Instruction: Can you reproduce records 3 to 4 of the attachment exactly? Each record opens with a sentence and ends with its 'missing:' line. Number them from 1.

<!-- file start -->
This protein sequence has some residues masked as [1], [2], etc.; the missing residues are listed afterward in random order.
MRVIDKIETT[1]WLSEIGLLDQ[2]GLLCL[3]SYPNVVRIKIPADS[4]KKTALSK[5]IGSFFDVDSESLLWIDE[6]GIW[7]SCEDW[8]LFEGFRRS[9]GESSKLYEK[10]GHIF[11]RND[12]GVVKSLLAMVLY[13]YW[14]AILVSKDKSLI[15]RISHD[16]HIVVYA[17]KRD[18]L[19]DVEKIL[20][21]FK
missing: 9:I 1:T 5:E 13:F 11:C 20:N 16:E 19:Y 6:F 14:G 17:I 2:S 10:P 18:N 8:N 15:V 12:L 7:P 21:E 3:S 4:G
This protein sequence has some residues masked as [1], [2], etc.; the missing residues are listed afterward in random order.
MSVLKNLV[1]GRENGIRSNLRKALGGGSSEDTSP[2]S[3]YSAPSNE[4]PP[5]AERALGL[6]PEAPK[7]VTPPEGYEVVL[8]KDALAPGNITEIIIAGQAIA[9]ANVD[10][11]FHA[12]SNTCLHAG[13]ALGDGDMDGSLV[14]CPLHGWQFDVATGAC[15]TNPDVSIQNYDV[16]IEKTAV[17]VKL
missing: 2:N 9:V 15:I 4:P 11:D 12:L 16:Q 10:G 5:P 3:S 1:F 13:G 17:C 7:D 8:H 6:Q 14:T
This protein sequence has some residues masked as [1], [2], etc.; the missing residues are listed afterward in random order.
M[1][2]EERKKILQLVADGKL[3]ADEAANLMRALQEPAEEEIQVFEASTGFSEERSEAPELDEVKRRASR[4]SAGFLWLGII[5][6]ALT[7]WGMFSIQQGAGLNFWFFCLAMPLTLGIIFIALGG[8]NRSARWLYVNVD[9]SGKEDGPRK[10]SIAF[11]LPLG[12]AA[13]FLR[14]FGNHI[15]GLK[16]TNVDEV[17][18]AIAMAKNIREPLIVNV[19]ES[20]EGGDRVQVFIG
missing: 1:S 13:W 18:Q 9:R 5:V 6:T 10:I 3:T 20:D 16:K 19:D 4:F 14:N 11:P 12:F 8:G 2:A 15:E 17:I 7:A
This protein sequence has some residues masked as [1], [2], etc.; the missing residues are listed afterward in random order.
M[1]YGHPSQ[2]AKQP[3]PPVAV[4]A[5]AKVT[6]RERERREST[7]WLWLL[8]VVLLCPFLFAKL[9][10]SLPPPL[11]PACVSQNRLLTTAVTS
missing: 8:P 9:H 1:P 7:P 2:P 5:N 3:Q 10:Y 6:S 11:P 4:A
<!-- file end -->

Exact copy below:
This protein sequence has some residues masked as [1], [2], etc.; the missing residues are listed afterward in random order.
M[1][2]EERKKILQLVADGKL[3]ADEAANLMRALQEPAEEEIQVFEASTGFSEERSEAPELDEVKRRASR[4]SAGFLWLGII[5][6]ALT[7]WGMFSIQQGAGLNFWFFCLAMPLTLGIIFIALGG[8]NRSARWLYVNVD[9]SGKEDGPRK[10]SIAF[11]LPLG[12]AA[13]FLR[14]FGNHI[15]GLK[16]TNVDEV[17][18]AIAMAKNIREPLIVNV[19]ES[20]EGGDRVQVFIG
missing: 1:S 13:W 18:Q 9:R 5:V 6:T 10:I 3:T 20:D 16:K 19:D 4:F 14:N 11:P 12:F 8:G 2:A 15:E 17:I 7:A
This protein sequence has some residues masked as [1], [2], etc.; the missing residues are listed afterward in random order.
M[1]YGHPSQ[2]AKQP[3]PPVAV[4]A[5]AKVT[6]RERERREST[7]WLWLL[8]VVLLCPFLFAKL[9][10]SLPPPL[11]PACVSQNRLLTTAVTS
missing: 8:P 9:H 1:P 7:P 2:P 5:N 3:Q 10:Y 6:S 11:P 4:A